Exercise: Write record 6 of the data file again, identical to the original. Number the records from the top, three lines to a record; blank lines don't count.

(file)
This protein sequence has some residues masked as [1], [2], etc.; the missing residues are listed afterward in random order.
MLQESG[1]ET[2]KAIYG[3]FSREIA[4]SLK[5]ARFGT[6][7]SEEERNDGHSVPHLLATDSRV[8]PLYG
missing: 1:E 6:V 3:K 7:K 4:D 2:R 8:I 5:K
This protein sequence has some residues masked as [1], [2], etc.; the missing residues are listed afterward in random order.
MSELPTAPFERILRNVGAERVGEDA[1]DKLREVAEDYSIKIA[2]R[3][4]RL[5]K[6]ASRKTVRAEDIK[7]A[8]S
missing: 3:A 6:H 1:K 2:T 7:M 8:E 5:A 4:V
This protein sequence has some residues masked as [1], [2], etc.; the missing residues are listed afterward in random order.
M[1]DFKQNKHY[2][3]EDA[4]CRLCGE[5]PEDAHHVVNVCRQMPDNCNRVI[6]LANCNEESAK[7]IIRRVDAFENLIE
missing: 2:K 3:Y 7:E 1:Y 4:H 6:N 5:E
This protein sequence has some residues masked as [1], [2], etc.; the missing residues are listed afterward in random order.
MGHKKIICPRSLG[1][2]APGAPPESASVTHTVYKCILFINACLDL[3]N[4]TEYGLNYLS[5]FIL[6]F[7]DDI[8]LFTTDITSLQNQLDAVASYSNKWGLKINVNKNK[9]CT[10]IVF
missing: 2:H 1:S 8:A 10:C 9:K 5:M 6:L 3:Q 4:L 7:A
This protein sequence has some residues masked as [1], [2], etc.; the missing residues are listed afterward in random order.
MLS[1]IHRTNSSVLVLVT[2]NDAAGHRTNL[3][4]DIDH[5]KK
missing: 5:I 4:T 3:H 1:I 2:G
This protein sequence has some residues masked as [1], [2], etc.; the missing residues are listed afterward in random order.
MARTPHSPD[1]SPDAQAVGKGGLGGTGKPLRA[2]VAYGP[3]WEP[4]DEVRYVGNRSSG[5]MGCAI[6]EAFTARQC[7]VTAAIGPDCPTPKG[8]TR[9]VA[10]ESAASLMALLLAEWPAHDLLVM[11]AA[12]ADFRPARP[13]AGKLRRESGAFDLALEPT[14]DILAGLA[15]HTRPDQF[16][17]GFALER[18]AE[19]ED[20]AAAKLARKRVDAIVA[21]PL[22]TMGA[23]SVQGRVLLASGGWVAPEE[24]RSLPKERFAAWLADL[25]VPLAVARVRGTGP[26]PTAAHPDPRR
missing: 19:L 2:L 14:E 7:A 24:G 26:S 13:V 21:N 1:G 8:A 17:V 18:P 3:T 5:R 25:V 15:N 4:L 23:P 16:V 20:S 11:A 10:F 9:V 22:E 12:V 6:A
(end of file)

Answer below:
This protein sequence has some residues masked as [1], [2], etc.; the missing residues are listed afterward in random order.
MARTPHSPD[1]SPDAQAVGKGGLGGTGKPLRA[2]VAYGP[3]WEP[4]DEVRYVGNRSSG[5]MGCAI[6]EAFTARQC[7]VTAAIGPDCPTPKG[8]TR[9]VA[10]ESAASLMALLLAEWPAHDLLVM[11]AA[12]ADFRPARP[13]AGKLRRESGAFDLALEPT[14]DILAGLA[15]HTRPDQF[16][17]GFALER[18]AE[19]ED[20]AAAKLARKRVDAIVA[21]PL[22]TMGA[23]SVQGRVLLASGGWVAPEE[24]RSLPKERFAAWLADL[25]VPLAVARVRGTGP[26]PTAAHPDPRR
missing: 19:L 2:L 14:E 7:A 24:G 26:S 13:V 21:N 1:G 8:A 17:V 18:P 3:T 5:R 25:V 15:N 4:L 23:P 16:V 20:S 11:A 10:F 9:V 22:E 12:V 6:A